National Minimum Wage for Employees of Different Age Group


The least pay, for every hour, most employees in the United Kingdom are eligible to get by law is referred to as National Minimum Wage (NMW). The rate of National Minimum Wage is dependent on an individual’s age and whether he/she is a trainee or intern or an apprentice. Most employees who are 25 years or above must be given National Living Wage (NLW) as the bare minimum – NLW is the uppermost rate of the National Minimum Wage. To be eligible to receive the NMW an individual must be:

  • School leaving age (usually 16 years of age)
  • Equal to or greater than 25 years of age to be given the National Living Wage – the minimum wage is applicable for individuals aged 24 and below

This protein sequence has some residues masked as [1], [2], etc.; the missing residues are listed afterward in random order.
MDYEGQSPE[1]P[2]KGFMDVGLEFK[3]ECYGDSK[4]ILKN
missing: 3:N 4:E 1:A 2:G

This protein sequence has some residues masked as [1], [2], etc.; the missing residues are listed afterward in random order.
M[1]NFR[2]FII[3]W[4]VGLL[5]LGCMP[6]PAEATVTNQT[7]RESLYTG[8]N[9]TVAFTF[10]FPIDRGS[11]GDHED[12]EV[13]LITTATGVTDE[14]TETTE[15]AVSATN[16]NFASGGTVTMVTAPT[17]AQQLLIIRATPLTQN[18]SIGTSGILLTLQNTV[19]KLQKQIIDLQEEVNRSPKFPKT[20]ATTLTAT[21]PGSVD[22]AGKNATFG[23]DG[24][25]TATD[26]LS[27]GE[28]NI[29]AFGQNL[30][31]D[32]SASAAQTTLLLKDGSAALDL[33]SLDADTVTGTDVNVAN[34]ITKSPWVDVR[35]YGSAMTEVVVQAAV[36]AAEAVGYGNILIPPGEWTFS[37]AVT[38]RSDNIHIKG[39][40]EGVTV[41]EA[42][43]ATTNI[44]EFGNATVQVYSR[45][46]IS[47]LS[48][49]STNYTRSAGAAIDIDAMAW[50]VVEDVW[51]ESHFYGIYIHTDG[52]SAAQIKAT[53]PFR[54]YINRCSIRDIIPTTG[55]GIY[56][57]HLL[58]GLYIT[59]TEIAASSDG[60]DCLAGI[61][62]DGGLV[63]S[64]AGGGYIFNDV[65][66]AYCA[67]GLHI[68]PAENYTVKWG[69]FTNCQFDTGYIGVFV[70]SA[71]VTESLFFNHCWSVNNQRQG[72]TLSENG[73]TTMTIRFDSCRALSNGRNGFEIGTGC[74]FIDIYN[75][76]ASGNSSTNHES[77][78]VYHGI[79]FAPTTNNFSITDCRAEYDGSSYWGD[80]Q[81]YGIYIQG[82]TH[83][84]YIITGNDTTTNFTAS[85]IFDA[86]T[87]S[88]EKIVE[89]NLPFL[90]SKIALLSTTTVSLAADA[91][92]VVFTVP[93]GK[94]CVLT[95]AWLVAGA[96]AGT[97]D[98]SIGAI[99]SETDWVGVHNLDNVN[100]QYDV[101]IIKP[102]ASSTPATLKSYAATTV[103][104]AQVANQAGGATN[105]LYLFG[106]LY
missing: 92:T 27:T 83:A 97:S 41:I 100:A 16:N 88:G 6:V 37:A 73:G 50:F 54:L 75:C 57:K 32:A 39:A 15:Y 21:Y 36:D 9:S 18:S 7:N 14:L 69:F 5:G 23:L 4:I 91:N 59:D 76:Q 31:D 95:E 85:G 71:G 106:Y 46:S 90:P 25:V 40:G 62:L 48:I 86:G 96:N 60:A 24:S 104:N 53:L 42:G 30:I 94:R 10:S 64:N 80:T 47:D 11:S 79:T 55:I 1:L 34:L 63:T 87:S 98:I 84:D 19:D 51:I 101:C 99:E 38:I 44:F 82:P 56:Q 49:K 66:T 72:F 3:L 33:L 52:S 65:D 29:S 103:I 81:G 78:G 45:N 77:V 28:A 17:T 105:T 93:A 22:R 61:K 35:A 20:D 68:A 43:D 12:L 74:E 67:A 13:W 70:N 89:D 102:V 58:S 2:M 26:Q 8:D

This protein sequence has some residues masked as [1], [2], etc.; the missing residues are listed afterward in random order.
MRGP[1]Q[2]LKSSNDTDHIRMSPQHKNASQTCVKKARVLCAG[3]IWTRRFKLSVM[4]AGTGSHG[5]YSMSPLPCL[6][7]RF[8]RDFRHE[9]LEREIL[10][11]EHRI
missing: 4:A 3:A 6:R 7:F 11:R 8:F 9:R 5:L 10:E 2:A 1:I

Current rates of National Minimum Wage

National Minimum Wage

The below mentioned rates are effective from Apr-18 for both NLW and NMW. The rates vary starting every April

Time period Age 25 and above Age between 21 and 24 Age between 18 and 20 Age below 18 Apprentice
April 2018 £7.83 £7.38 £5.90 £4.20 £3.70

Previous rates

Following are the NLW and NMW rates starting Apr-16

Time period Age 25 and above Age between 21 and 24 Age between 18 to 20 Age below 18 Apprentice
April 2016 to September 2016 £7.20 £6.70 £5.30 £3.87 £3.30
October 2016 to March 2017 £7.20 £6.95 £5.55 £4.00 £3.40
April 2017 to March 2018 £7.50 £7.05 £5.60 £4.05 £3.50

Prior to Apr-16, the below mentioned rates were applicable for National Minimum Wage before the introduction of the National Living Wage. The rates were generally updated each October